These interfaces manipulate the buf(9S) data structure. It is used to encode block I/O transfer requests, but some character drivers also use buf(9S) to encode character I/O requests with physio(9F). Drivers that use buf(9S) as their primary means of encoding I/O requests have to implement a strategy(9E) routine. For more information, see Chapter 9, Drivers for Character Devices and Chapter 10, Drivers for Block Devices.
void biodone(struct buf *bp);
biodone(9F) marks the I/O described by the buf(9S) structure pointed to by bp as complete by setting the B_DONE flag in bp->b_flags. biodone(9F) then notifies any threads waiting in biowait(9F) for this buffer. Call biodone(9F) on bp when the I/O request it encodes is finished.
void bioerror(struct buf *bp, int error);
void bioreset(struct buf *bp);
int biowait(struct buf *bp);
biowait(9F) suspends the calling thread until the I/O request described by bp is completed. A call to biodone(9F) unblocks the waiting thread. Usually, if a driver does synchronous I/O, it calls biowait(9F) in its strategy(9E) routine, and calls biodone(9F) in its interrupt handler when the request is complete.
biowait(9F) is usually not called by the driver; instead it is called by physio(9F), or by the file system after calling strategy(9E). The driver is responsible for calling biodone(9F) when the I/O request is completed.
void bp_mapin(struct buf *bp);
bp_mapin(9F) maps the data buffer associated with the buf(9S) structure pointed to by bp into the kernel virtual address space so that the driver can access it. Programmed I/O device drivers often use bp_mapin(9F) because they have to transfer data explicitly between the buf(9S) structure's buffer and a device buffer. See "bp_mapin(9F)" for more information.
void bp_mapout(struct buf *bp);
bp_mapout(9F) unmaps the data buffer associated with the buf(9S) structure pointed to by bp. The buffer must have been mapped previously by bp_mapin(9F). bp_mapout(9F) can only be called from user or kernel context.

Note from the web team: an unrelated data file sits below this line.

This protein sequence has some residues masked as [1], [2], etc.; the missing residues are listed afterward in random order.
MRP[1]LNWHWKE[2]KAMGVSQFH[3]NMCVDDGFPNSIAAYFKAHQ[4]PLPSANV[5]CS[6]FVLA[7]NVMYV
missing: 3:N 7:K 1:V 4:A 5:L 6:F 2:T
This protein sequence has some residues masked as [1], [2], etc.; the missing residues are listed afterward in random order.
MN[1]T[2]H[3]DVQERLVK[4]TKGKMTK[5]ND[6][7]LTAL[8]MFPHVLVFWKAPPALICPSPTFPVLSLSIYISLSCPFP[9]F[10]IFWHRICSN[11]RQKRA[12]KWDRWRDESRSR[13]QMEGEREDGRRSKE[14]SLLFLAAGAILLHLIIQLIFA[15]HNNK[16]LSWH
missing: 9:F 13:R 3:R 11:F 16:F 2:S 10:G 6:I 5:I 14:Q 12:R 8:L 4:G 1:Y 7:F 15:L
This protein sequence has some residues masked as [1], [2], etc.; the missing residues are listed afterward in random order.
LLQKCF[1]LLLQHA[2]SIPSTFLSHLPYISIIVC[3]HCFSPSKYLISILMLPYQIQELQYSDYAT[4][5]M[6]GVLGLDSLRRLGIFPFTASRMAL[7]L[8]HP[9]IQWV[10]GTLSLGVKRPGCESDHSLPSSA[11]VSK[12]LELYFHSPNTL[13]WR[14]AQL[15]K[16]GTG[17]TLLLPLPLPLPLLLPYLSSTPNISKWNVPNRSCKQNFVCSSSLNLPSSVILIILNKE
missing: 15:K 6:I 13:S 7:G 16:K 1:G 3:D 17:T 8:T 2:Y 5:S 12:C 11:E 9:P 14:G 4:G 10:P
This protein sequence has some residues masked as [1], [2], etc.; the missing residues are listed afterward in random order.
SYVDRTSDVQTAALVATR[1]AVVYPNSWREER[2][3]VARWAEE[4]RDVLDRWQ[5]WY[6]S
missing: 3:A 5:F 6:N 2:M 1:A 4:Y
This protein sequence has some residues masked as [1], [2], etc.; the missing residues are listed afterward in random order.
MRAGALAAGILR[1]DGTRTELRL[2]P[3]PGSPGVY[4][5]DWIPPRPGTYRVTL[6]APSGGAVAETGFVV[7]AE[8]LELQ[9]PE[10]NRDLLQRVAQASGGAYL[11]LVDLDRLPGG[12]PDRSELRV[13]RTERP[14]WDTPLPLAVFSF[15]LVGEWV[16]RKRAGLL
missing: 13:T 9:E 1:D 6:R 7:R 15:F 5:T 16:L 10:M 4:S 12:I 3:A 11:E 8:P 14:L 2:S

void clrbuf(struct buf *bp);
clrbuf(9F) zeroes bp->b_bcount bytes starting at bp->b_un.b_addr.
void disksort(struct diskhd *dp, struct buf *bp);
disksort(9F) implements a queueing strategy for block I/O requests to block-oriented devices. dp is a pointer to a diskhd structure that represents the head of the request queue for the disk. disksort(9F) sorts bp into this queue in ascending order of cylinder number. The cylinder number is stored in the b_resid field of the buf(9S) structure. This strategy minimizes seek time for some disks.
void freerbuf(struct buf *bp);
int geterror(struct buf *bp);
geterror(9F) returns the error code stored in bp if the B_ERROR flag is set in bp->b_flags. It returns zero if no error occurred.
struct buf *getrbuf(int sleepflag);
getrbuf(9F) allocates a buf(9S) structure and returns a pointer to it. sleepflag should be either KM_SLEEP or KM_NOSLEEP, depending on whether getrbuf(9F) should wait for a buf(9S) structure to become available if one cannot be allocated immediately.
int physio(int (*strat)(struct buf *), struct buf *bp, dev_t dev, int rw, void (*mincnt)(struct buf *), struct uio *uio);
physio(9F) translates a read or write I/O request encoded in a uio(9S) structure into a buf(9S) I/O request. strat is a pointer to a strategy(9E) routine that physio(9F) calls to handle the I/O request. If bp is NULL, physio(9F) allocates a private buf(9S) structure.
Before calling strategy(9E), physio(9F) locks down the memory referred to by the buf(9S) structure (initialized from the uio(9S) structure). For this reason, many drivers that do DMA must use physio(9F), as it is the only way to lock down memory.
void minphys(struct buf *bp);
minphys(9F) can be passed as the mincnt argument to physio(9F). This causes physio(9F) to make I/O requests to the strategy routine that are no larger than the system default maximum data transfer size. If the original uio(9S) I/O request is to transfer a greater amount of data than )minphys(9F) allows, physio(9F) calls strategy(9E) repeatedly.